GORE Verbinski, director of the opening three salvos of the Pirates Of The Caribbean series, slinks into bonkers territory usually inhabited by Tim Burton and Wes Anderson in this unsettling and achingly stylish psychological thriller.
Set predominately in a spa located in the Swiss Alps, A Cure For Wellness casts an intoxicating spell with its deliberately off-kilter camerawork, hallucinogenic set pieces and discordant orchestral score.
It’s an impressive amalgamation of colour-bleached production design and slow-burning suspense reminiscent of the high-altitude madness of The Shining.
Alas, a sustained build-up of tension dissipates in a ludicrous final act that repeatedly chooses cheap, salacious shocks over plausibility.
An excessive, self-indulgent running time certainly doesn’t help the medicine go down and scriptwriter Justin Haythe, who recently worked with Verbinski on the ill-fated remake of The Lone Ranger, repeatedly falls back on horror movie cliches as punchlines to his artfully contrived weirdness.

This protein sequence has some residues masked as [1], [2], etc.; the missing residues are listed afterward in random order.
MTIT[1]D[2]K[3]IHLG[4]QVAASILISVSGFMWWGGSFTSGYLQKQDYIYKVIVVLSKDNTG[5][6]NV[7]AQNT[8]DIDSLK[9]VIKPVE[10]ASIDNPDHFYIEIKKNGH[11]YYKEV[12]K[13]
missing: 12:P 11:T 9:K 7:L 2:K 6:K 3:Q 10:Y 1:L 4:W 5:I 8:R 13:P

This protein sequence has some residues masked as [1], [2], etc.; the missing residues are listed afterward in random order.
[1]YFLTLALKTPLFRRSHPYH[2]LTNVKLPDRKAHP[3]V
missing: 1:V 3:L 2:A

Ambitious executive Lockhart (Dane DeHaan) gains rapid promotion when a colleague suffers a fatal heart attack. He is summoned to the boardroom on the 70th floor where senior staff reveal chief executive Roland Pembroke (Harry Groener) has disappeared to an Alpine spa at a crucial juncture in a business deal.
They need Lockhart to bring Pembroke back to New York to sign off a hugely profitable merger. As instructed, Lockhart travels by train to Switzerland and heads into the mountains by car.
Before Lockhart can return to company HQ, the high-flyer is involved in an accident and suffers a broken leg. He agrees to recuperate at the spa and sample the ‘uniquely rejuvenating properties’ of the aquifer in the catacombs.
Mingling with other clientele, Lockhart learns about the facility’s macabre past and he is inextricably drawn to a quixotic girl (Mia Goth).
A Cure For Wellness is a fantastical yarn that promises far more than it delivers. The film’s ambition and scope are admirable, but no picture, especially one this sprawling, can flourish principally on the heady fumes of directorial brio.